Then I took over while John ran to get a pole of some sort so that we might try to heave the limb upward. It would not budge. Then I returned the mantle to John whilst I rushed to get an extension ladder. I propped it up against the tree. The ground was uneven. The ladder wobbled, but I secured it between the remnants of a branch that poked out from the trunk near the foundation of the problem limb. It continued to wobble; but it would not fall.
I returned to our basement to get our other handy chainsaw, the one that has featured in other lumbering tales from our past. John is still holding the pole saw above his head. I start the other chainsaw and proceed to climb the ladder. The saw stalls. I descend. I restart the saw and mount the ladder again cautiously. The saw stalled once again just before I reached the top. This scenario was repeated about five times. I finally managed to carry the weighty beast successfully to the top, secure my positions as best I could and reach through a timber “V” to take out another branch.
I could tell the saw blade needed to be sharpened. From smoke that appeared I thought it likely needed some oil too. John faithfully stood with the pole saw now perched on top of his head to permit his arms to rest a little. I went back to the basement to sharpen the blade and to top up the oil.
The idea of taking off these other branches was to reduce the weight on the antagonistic limb; so that we might lift it enough to free the imprisoned blade of the rented pole saw. Another branch was cut off but it got caught in the tangle of branches. Lifting was not to be. Try as we might, taking turns, lift we could not. Then a rope was tossed over the limb to see if pulling it might prove beneficial. It would not budge.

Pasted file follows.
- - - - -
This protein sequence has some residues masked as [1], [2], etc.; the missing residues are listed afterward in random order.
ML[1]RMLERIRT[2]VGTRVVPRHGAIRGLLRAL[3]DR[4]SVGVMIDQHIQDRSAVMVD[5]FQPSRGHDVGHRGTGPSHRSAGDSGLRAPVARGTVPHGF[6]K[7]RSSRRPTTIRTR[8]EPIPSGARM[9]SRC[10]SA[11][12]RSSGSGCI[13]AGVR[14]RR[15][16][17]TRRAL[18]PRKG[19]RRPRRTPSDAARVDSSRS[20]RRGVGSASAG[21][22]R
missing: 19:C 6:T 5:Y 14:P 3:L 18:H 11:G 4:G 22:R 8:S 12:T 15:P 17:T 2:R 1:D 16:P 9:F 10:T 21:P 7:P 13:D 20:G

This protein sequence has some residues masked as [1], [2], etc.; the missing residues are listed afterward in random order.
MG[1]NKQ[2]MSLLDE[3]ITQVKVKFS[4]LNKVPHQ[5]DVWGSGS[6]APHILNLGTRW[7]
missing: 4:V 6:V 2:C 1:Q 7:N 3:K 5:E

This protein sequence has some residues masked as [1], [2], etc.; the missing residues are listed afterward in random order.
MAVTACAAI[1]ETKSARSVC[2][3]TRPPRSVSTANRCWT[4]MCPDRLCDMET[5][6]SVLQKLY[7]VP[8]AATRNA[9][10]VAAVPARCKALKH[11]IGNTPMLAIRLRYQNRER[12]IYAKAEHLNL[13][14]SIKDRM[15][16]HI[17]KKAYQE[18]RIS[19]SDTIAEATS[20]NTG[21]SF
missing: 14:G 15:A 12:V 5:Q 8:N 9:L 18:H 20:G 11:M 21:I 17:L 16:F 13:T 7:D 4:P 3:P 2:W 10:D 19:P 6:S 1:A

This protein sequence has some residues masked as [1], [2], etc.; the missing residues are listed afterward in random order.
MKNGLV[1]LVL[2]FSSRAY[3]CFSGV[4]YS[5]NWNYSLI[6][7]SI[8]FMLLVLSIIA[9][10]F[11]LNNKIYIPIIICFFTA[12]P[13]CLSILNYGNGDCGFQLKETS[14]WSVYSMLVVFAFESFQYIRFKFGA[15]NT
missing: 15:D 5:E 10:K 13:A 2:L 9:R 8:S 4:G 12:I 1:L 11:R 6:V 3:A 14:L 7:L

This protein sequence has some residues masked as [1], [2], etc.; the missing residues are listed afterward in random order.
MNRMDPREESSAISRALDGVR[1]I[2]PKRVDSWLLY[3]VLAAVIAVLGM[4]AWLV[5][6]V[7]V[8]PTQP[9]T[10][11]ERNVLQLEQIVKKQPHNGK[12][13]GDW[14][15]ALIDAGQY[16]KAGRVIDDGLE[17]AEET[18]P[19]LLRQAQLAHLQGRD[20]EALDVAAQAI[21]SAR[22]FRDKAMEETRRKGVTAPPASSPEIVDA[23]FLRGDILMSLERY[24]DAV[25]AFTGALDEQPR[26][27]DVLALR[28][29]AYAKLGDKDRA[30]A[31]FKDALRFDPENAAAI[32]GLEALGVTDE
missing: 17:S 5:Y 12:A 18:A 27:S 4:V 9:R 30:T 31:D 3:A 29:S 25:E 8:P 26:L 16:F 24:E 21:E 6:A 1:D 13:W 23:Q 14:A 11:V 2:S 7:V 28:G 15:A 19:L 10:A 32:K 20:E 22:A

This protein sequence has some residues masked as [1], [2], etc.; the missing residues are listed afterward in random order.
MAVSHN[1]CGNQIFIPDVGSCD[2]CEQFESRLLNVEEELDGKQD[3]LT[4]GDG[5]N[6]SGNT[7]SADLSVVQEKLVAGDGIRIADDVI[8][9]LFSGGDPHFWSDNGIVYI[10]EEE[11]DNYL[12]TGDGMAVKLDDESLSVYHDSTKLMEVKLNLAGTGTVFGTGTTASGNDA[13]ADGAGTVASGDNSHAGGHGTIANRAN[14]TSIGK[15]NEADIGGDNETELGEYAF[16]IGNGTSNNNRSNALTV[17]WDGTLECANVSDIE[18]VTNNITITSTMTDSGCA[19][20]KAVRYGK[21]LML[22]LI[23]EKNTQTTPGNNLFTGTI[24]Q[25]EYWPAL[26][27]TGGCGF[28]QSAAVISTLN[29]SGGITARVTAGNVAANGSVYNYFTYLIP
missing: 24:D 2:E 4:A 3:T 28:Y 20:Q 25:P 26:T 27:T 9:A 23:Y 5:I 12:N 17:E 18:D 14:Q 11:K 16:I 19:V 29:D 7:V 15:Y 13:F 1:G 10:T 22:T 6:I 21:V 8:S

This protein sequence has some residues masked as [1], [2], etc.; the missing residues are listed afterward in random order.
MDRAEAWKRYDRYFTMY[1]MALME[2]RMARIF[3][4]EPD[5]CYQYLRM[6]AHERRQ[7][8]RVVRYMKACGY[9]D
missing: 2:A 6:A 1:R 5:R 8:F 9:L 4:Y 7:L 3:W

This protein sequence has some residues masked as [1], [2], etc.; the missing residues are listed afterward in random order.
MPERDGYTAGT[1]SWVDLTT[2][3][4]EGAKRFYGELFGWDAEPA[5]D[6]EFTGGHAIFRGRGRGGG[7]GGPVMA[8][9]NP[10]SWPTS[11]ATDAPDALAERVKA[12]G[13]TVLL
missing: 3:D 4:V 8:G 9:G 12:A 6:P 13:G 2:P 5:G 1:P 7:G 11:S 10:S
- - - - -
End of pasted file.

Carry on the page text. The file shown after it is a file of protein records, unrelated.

I mounted the ladder again with the other now-sharpened chainsaw. I was almost becoming adept at the climb. I manipulated the saw through that awkward “V” once again. I had cut through five or six inches of another branch when I sensed this saw too might soon become trapped. I pulled it out just in time. But there was still several inches to go. I descended and retrieved a hand saw – a dull rusty one that had served us well for over thirty years of pruning at our former home.
John is still holding up the saw above his head, saying little. He was wise. I climbed the ladder once again with the handsaw. Reaching through the annoying “V”, I cut from the bottom up, from the side in and from the top down taking rests every few swipes as my arm ached and wearied. I finally got that branch free. But the limb would still not budge.
Then, I took the handsaw to the massive limb that was the source of our tribulation. Sweating, aching, grunting was I, but finally John uttered incredulously: “It’s coming free!” The pole saw was liberated.
The limb, however, was still in place. A little bit of a rest was had, a lot of relief. Then I went at it again with the handsaw, and after several minutes at what seemed futile, a great cracking sound was heard and the massive limb fell to the ground far below with a loud thud … far below because the land dropped off rapidly into the neighbour’s yard.
I think we wanted to cry. But lumberjacks don’t do such an unmanly thing. We took a short break and then dragged these weighty limbs, branches and debris onto our property; where, at the time of writing they remain.
It will be another day when these get cut up for firewood and the brush for a bonfire. The rented saw was returned in good condition and not a word of this traumatic tale passed my lips.
Will these two 70-something old men learn. Hmm. Maybe. One can always hope.